5 mistakes to avoid when pitching the media with your latest news

5 July 2022 | 5 min read | PR
Portrait photo of Paul MacKenzie-Cummins
Paul MacKenzie-Cummins

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The media is a hungry beast. It needs feeding with information that is relevant to the here and now, adds value to the plethora of debates taking place, and offers something different to what is already out there. They need your stories, your news.

But before you put pen to paper (or fingers to keyboards) to prepare your next press release for distribution, read this first or else you might find yourself walking into a common set of traps which could do your organisation more reputational harm than good.

Reason 1: You’re trying to sell

Journalists detest salespeople…fact. So, pitches (and that’s essentially what a press release is) that are blatantly self-promotional will only be afforded the attention needed to move them from Inbox to Trash folder.

If the aim of your press release is to drive sales, then save yourself and everyone some time and run an advert instead. Don’t piss off those journalists who could be your biggest influencers when really you do have something good to tell and share.

Reason 2: You believe your own hype

We all like to think that our opinion is worth hearing, but how much sway does it have outside the four walls of your business? Will anyone really care what your boss has to say, or are you planning a press release in a bid to massage his or her ego?

Reason 3: You’re not getting to the point fast enough

The role of a journalist has evolved significantly over the last five years. Gone are the days when a hack would work on one or two main stories each day; today, they are typically required to work on five or more stories. That’s a heck of a workload, but it also means that they need media-friendly press releases sent to them.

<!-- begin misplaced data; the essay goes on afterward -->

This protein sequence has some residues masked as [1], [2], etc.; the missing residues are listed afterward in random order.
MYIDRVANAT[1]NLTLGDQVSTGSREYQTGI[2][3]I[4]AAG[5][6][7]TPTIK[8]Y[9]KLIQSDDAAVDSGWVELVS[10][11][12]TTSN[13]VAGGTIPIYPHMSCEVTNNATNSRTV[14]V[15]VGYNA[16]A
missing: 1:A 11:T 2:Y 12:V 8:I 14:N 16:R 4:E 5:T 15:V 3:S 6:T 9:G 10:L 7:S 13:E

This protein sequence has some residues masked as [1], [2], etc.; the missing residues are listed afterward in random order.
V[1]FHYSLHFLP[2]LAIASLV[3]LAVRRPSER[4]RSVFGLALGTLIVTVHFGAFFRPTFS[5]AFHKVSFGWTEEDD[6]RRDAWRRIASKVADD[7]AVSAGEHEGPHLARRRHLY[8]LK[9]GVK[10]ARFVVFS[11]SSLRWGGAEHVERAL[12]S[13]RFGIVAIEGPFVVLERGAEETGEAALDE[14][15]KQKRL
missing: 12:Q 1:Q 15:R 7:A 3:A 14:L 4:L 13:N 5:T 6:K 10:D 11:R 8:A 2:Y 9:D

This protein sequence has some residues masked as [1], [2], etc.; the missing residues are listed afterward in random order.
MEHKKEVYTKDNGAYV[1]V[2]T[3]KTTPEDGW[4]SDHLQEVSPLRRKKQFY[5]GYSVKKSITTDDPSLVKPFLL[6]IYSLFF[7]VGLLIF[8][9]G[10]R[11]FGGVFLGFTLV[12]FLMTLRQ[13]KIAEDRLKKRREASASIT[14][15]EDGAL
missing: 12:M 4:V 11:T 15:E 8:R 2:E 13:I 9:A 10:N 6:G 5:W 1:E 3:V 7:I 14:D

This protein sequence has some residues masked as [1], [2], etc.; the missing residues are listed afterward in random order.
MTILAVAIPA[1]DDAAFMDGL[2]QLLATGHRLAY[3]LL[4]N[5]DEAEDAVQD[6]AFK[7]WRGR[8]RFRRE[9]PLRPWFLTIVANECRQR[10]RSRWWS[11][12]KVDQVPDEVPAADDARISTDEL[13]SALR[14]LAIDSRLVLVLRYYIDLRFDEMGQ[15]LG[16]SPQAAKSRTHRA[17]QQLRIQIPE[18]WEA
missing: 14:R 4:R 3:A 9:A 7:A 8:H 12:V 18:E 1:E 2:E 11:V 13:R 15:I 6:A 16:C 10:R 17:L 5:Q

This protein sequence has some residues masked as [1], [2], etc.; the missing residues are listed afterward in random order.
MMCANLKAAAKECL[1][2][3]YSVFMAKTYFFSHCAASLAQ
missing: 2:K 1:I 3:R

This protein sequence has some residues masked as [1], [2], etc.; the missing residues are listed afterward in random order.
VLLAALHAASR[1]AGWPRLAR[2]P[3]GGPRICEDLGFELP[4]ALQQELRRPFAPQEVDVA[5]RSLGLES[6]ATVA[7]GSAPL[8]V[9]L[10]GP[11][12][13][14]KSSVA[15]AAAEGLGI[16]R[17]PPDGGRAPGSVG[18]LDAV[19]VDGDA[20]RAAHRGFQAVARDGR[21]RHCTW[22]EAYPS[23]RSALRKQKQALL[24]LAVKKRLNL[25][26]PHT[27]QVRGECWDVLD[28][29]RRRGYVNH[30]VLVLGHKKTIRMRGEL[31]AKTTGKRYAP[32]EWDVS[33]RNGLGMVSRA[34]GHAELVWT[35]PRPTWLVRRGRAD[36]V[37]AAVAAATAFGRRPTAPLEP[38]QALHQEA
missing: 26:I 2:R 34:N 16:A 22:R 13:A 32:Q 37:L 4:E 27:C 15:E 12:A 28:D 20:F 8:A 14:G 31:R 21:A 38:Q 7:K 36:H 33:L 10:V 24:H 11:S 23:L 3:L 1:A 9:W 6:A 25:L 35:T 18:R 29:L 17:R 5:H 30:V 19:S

In other words, they will grant no more than 15 seconds (if you’re lucky) to each press release they receive, and if they don’t ‘get’ what you’re talking about within that time then your chances of being published have gone. Avoid waffle and industry jargon and get to the point of what your story is all about:

  • The headline needs to tell them everything (but it also needs to be short)
  • The opening paragraph needs to address the Who, What, When, Why and How in 40 words or less

That opening paragraph needs to encapsulate the entire story into two sentences – the rest of the press release is quite simply padding.

Reason 4: You don’t ‘get’ how influential journalists are

Journalists have it tough. They want to work with businesses who a) make their lives easier by having a good story to tell, and b) could be a great source for future commentary if the journalist is running a story on a similar topic further down the road.

To win their trust you need to understand what they have written about in the past. Take a look at the publication(s) they write for. This will enable you to spot their style of writing and their perspective on certain subject matter. It also makes the journalist feel that you have specifically targeted them, rather than scatter-gunned your press release to hundreds of others on your list (and no one wants to be on someone’s ‘list’).

Reason 5: You struggle to answer one simple question…Why?

Pitching a press release is no different to pitching your business to a potential new client – you need to address the what’s-in-it-for-me factor. Journalists by their very nature are inquisitive so and so’s (I was one myself). They were that kid in school who kept putting their hand up in class to ask, “But, why?”

So, when you are writing what you hope will be a stupendously superb press release that will wow the media, make sure you get your message right first. You need to be able to explain the purpose of your press release in such a way that your mother would understand it.

People don’t read the media to gain an in-depth understanding of a subject – there are scientific and other journals for that. Rather, they want to gleam the essential elements of the story. Think about their interests and how what you have to say will be of interest, and then focus your energies on approaching the right media.